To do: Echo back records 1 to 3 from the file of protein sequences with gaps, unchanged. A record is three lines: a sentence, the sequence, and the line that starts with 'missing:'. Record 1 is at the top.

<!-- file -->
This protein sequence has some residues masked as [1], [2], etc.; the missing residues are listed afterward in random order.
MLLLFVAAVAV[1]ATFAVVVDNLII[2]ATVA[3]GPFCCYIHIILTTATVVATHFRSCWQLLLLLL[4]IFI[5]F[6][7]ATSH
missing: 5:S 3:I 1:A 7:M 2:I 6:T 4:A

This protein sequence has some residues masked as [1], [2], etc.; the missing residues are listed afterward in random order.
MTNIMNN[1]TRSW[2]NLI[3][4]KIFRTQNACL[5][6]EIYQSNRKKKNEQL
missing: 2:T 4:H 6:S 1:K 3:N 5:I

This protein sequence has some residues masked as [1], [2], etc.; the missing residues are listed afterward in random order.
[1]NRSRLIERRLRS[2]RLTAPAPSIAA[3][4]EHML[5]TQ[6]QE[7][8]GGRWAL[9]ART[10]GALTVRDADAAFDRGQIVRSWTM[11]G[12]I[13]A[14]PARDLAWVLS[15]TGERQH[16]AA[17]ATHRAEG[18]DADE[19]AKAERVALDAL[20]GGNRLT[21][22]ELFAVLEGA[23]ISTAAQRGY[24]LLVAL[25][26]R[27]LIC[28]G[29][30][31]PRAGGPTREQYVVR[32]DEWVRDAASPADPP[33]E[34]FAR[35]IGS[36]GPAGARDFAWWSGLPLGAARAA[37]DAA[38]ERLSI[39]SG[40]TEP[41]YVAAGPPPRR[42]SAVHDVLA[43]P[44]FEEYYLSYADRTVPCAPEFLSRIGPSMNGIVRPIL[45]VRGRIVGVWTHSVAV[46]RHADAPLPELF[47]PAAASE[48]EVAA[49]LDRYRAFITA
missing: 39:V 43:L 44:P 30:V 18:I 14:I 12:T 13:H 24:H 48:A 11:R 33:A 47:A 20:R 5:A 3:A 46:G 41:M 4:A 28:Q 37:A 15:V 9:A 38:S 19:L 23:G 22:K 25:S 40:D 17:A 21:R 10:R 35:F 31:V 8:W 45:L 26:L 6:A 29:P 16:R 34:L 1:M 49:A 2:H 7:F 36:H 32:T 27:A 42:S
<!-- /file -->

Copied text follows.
This protein sequence has some residues masked as [1], [2], etc.; the missing residues are listed afterward in random order.
MLLLFVAAVAV[1]ATFAVVVDNLII[2]ATVA[3]GPFCCYIHIILTTATVVATHFRSCWQLLLLLL[4]IFI[5]F[6][7]ATSH
missing: 5:S 3:I 1:A 7:M 2:I 6:T 4:A

This protein sequence has some residues masked as [1], [2], etc.; the missing residues are listed afterward in random order.
MTNIMNN[1]TRSW[2]NLI[3][4]KIFRTQNACL[5][6]EIYQSNRKKKNEQL
missing: 2:T 4:H 6:S 1:K 3:N 5:I

This protein sequence has some residues masked as [1], [2], etc.; the missing residues are listed afterward in random order.
[1]NRSRLIERRLRS[2]RLTAPAPSIAA[3][4]EHML[5]TQ[6]QE[7][8]GGRWAL[9]ART[10]GALTVRDADAAFDRGQIVRSWTM[11]G[12]I[13]A[14]PARDLAWVLS[15]TGERQH[16]AA[17]ATHRAEG[18]DADE[19]AKAERVALDAL[20]GGNRLT[21][22]ELFAVLEGA[23]ISTAAQRGY[24]LLVAL[25][26]R[27]LIC[28]G[29][30][31]PRAGGPTREQYVVR[32]DEWVRDAASPADPP[33]E[34]FAR[35]IGS[36]GPAGARDFAWWSGLPLGAARAA[37]DAA[38]ERLSI[39]SG[40]TEP[41]YVAAGPPPRR[42]SAVHDVLA[43]P[44]FEEYYLSYADRTVPCAPEFLSRIGPSMNGIVRPIL[45]VRGRIVGVWTHSVAV[46]RHADAPLPELF[47]PAAASE[48]EVAA[49]LDRYRAFITA
missing: 39:V 43:L 44:P 30:V 18:I 14:I 12:T 13:H 24:H 48:A 11:R 33:A 47:A 20:R 5:A 3:A 46:G 41:M 4:A 28:Q 37:A 15:V 9:A 38:S 19:L 23:G 22:K 25:S 40:D 17:A 21:R 10:R 35:F 31:V 8:W 45:L 26:L 6:A 29:P 16:R 34:L 1:M 49:A 2:H 7:F 36:H 32:T 27:A 42:S